How are you evaluated in your position and what do your superiors consider to be success when evaluating your position?
Well, put broadly, I feel like the job of the law school and therefore my job as dean, is to graduate successful, effective, ethical lawyers. That’s our mission. I think I’ll be judged in whether we are providing a quality education. There are certainly markers to look to — bar passage, employment success — we also want to get recognized for the kind of school that we are.
The law school is in process of adjusting its curriculum. What do you think needs to be changed?
There are a couple things we want to do better. We want to make sure students are being supervised in legal writing throughout their career. …We are also interested in capstone courses. … We also want to make sure the externships students are in truly pedagogical, truly learning experiences.
Do you see a place for distance learning in the future?
Yes. Obviously the Internet changes everything. … One thing that’s happening in higher education is it’s much less necessary for professors to lecture and provide facts that students can get in advance on an online program. Instead, the classroom becomes the occasion for more interactive learning and more dialogue between professors and students.
When you won the position, one of possibilities that was mentioned with your connections to Washington was that there would be more opportunities for externships. How is that going?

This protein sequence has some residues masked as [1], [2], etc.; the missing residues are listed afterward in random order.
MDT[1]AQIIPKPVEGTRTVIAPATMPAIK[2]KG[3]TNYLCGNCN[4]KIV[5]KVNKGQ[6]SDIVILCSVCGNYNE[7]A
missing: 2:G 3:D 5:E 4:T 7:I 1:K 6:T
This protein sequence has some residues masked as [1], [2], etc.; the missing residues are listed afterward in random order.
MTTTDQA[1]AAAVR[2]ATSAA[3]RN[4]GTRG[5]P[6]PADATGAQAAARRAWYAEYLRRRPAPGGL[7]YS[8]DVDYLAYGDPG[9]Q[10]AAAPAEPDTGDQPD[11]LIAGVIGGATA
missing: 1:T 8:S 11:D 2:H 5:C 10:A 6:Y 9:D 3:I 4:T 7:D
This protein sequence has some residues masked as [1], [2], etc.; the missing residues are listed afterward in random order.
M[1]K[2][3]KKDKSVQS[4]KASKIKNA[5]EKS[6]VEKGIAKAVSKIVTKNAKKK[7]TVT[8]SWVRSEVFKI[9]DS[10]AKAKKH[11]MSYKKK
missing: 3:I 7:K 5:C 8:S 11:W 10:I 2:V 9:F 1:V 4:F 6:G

It’s going pretty well. I’ve identified probably a half a dozen internship, externship experiences for students just by having friends in federal agencies and groups in Washington.
Identify a few for us.
One of our promising students is going to be working this summer at the Bureau of Alcohol, Tobacco, Firearms and Explosives. Another student is working now at People For the American Way.
What do you think legal education will look like 20 or 30 years down the road?
One thing I would say is law school in 20 years might look like University of Baltimore in September because our new building is about 20 years ahead of its time. That’s both symbolic and practical. … Clearly online education is going to grow in law schools in colleges and in other professional schools, so we will work through those changes, ,,, More and more lawyers are going to need to be conversant with other disciplines to be effective.
What are the main differences between being a dean in law school and working on the Hill?